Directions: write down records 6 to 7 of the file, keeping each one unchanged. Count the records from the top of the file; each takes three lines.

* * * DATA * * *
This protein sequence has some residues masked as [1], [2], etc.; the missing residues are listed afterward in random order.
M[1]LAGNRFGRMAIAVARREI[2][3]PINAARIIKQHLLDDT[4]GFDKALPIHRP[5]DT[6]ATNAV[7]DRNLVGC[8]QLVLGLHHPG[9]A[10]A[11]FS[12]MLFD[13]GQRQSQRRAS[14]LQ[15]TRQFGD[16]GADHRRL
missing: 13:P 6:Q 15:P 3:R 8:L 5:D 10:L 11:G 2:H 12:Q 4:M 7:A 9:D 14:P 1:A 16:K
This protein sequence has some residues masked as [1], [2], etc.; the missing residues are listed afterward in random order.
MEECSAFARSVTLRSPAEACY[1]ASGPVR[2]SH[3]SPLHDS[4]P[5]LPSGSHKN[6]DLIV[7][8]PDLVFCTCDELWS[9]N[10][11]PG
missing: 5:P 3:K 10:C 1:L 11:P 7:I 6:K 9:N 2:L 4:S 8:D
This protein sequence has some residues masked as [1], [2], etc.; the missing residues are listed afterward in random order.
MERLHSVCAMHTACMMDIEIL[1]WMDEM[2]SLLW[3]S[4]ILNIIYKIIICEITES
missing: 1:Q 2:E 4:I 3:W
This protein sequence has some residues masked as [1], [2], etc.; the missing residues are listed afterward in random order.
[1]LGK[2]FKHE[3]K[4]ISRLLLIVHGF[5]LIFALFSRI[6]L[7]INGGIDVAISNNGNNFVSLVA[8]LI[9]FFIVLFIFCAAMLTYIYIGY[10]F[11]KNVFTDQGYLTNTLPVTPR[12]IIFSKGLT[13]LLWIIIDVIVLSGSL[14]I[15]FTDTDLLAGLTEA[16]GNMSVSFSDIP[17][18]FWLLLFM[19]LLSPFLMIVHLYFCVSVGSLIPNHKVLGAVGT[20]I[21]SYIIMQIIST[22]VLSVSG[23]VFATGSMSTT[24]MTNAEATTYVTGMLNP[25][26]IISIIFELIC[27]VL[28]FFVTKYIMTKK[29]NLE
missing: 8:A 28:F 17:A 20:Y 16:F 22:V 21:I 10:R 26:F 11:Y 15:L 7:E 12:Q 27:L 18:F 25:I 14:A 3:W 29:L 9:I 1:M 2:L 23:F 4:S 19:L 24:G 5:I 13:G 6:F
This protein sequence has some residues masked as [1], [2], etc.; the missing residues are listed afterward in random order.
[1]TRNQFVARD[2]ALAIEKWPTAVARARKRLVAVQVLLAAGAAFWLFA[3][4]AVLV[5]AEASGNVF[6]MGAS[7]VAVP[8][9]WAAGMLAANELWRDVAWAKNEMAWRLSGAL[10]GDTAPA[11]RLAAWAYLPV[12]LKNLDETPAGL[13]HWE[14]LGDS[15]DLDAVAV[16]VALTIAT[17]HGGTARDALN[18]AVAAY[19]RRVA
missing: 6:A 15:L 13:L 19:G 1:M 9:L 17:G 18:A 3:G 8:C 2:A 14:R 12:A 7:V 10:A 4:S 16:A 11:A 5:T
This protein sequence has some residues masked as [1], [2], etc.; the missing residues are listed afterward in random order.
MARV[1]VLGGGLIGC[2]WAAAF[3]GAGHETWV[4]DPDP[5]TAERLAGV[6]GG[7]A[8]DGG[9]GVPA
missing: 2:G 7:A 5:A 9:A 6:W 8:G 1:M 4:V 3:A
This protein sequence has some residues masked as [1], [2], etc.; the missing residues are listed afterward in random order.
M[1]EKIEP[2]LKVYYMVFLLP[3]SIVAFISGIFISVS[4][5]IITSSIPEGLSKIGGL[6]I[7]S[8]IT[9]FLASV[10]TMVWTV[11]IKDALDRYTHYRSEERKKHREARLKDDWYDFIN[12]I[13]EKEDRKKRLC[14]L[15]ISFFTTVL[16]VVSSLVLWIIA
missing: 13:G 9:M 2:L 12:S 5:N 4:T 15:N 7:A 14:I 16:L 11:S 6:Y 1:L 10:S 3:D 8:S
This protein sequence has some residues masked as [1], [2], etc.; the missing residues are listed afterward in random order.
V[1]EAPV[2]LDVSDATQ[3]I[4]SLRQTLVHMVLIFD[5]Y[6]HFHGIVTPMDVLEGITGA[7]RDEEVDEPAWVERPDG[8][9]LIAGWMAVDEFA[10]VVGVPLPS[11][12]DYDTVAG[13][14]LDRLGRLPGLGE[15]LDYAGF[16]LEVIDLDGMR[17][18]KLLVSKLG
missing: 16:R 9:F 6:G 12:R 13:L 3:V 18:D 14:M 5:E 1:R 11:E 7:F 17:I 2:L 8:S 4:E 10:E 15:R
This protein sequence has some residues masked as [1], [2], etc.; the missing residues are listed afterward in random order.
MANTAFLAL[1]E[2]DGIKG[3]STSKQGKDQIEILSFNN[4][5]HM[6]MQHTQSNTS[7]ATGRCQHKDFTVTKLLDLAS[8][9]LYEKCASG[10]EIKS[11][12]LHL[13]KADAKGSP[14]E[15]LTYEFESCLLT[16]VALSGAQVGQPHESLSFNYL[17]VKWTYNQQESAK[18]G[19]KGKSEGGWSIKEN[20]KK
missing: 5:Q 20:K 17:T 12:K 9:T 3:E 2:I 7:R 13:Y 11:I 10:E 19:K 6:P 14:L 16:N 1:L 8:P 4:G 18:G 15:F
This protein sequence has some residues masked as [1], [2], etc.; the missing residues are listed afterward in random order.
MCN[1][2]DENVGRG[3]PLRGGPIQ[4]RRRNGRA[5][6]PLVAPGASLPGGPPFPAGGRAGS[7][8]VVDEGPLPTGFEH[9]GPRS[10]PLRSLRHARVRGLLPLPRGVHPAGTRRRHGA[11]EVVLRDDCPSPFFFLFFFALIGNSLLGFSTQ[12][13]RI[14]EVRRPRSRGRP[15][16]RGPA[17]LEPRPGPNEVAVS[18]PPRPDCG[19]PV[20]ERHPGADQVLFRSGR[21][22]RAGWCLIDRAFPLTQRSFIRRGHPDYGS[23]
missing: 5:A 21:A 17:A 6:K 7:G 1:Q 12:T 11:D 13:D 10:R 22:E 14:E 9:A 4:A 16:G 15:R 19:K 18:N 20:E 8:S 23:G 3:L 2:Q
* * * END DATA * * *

This protein sequence has some residues masked as [1], [2], etc.; the missing residues are listed afterward in random order.
MARV[1]VLGGGLIGC[2]WAAAF[3]GAGHETWV[4]DPDP[5]TAERLAGV[6]GG[7]A[8]DGG[9]GVPA
missing: 2:G 7:A 5:A 9:A 6:W 8:G 1:M 4:V 3:A
This protein sequence has some residues masked as [1], [2], etc.; the missing residues are listed afterward in random order.
M[1]EKIEP[2]LKVYYMVFLLP[3]SIVAFISGIFISVS[4][5]IITSSIPEGLSKIGGL[6]I[7]S[8]IT[9]FLASV[10]TMVWTV[11]IKDALDRYTHYRSEERKKHREARLKDDWYDFIN[12]I[13]EKEDRKKRLC[14]L[15]ISFFTTVL[16]VVSSLVLWIIA
missing: 13:G 9:M 2:L 12:S 5:N 4:T 15:N 7:A 14:I 16:L 11:S 6:Y 1:L 10:S 3:D 8:S